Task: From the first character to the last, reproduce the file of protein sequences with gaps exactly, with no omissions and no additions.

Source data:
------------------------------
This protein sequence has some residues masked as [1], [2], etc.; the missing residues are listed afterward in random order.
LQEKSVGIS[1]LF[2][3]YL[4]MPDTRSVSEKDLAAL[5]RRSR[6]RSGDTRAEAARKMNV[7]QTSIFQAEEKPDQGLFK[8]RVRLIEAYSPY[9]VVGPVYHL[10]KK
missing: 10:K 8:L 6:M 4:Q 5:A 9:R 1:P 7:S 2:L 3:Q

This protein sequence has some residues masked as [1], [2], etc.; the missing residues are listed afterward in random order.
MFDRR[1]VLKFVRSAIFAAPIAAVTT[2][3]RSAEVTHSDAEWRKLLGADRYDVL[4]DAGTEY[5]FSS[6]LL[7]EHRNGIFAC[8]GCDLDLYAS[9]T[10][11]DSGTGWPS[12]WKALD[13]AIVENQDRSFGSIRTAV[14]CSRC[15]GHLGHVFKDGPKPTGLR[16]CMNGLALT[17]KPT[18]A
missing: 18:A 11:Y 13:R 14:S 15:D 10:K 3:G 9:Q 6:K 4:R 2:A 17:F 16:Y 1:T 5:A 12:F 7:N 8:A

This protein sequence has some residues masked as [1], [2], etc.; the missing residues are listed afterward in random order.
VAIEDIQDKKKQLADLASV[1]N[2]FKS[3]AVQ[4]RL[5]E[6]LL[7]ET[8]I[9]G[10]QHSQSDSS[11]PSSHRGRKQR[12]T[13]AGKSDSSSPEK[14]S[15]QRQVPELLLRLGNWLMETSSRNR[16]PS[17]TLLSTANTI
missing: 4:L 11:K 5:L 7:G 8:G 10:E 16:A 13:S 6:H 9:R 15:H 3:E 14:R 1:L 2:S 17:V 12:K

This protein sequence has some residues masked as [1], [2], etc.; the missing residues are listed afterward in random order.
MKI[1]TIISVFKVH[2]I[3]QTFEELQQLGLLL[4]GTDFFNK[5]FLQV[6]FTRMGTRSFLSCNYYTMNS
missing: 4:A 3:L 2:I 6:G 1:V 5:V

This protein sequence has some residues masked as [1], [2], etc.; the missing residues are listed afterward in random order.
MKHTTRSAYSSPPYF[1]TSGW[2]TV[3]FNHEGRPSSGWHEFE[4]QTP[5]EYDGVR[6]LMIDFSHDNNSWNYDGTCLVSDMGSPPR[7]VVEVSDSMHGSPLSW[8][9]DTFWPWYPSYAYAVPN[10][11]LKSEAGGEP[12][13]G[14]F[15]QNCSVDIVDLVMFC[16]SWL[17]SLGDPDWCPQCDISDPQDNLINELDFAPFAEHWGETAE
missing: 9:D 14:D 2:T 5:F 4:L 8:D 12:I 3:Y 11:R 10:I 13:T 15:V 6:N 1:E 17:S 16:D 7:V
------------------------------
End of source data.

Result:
This protein sequence has some residues masked as [1], [2], etc.; the missing residues are listed afterward in random order.
LQEKSVGIS[1]LF[2][3]YL[4]MPDTRSVSEKDLAAL[5]RRSR[6]RSGDTRAEAARKMNV[7]QTSIFQAEEKPDQGLFK[8]RVRLIEAYSPY[9]VVGPVYHL[10]KK
missing: 10:K 8:L 6:M 4:Q 5:A 9:R 1:P 7:S 2:L 3:Q

This protein sequence has some residues masked as [1], [2], etc.; the missing residues are listed afterward in random order.
MFDRR[1]VLKFVRSAIFAAPIAAVTT[2][3]RSAEVTHSDAEWRKLLGADRYDVL[4]DAGTEY[5]FSS[6]LL[7]EHRNGIFAC[8]GCDLDLYAS[9]T[10][11]DSGTGWPS[12]WKALD[13]AIVENQDRSFGSIRTAV[14]CSRC[15]GHLGHVFKDGPKPTGLR[16]CMNGLALT[17]KPT[18]A
missing: 18:A 11:Y 13:R 14:S 15:D 10:K 3:G 9:Q 6:K 4:R 2:A 17:F 16:Y 1:T 5:A 12:F 7:N 8:A

This protein sequence has some residues masked as [1], [2], etc.; the missing residues are listed afterward in random order.
VAIEDIQDKKKQLADLASV[1]N[2]FKS[3]AVQ[4]RL[5]E[6]LL[7]ET[8]I[9]G[10]QHSQSDSS[11]PSSHRGRKQR[12]T[13]AGKSDSSSPEK[14]S[15]QRQVPELLLRLGNWLMETSSRNR[16]PS[17]TLLSTANTI
missing: 4:L 11:K 5:L 7:G 8:G 10:E 16:A 13:S 6:H 9:R 15:H 3:E 14:R 1:L 2:S 17:V 12:K

This protein sequence has some residues masked as [1], [2], etc.; the missing residues are listed afterward in random order.
MKI[1]TIISVFKVH[2]I[3]QTFEELQQLGLLL[4]GTDFFNK[5]FLQV[6]FTRMGTRSFLSCNYYTMNS
missing: 4:A 3:L 2:I 6:G 1:V 5:V

This protein sequence has some residues masked as [1], [2], etc.; the missing residues are listed afterward in random order.
MKHTTRSAYSSPPYF[1]TSGW[2]TV[3]FNHEGRPSSGWHEFE[4]QTP[5]EYDGVR[6]LMIDFSHDNNSWNYDGTCLVSDMGSPPR[7]VVEVSDSMHGSPLSW[8][9]DTFWPWYPSYAYAVPN[10][11]LKSEAGGEP[12][13]G[14]F[15]QNCSVDIVDLVMFC[16]SWL[17]SLGDPDWCPQCDISDPQDNLINELDFAPFAEHWGETAE
missing: 9:D 14:D 2:T 5:F 4:L 8:D 12:I 3:Y 11:R 10:I 13:T 15:V 6:N 1:E 17:S 16:D 7:V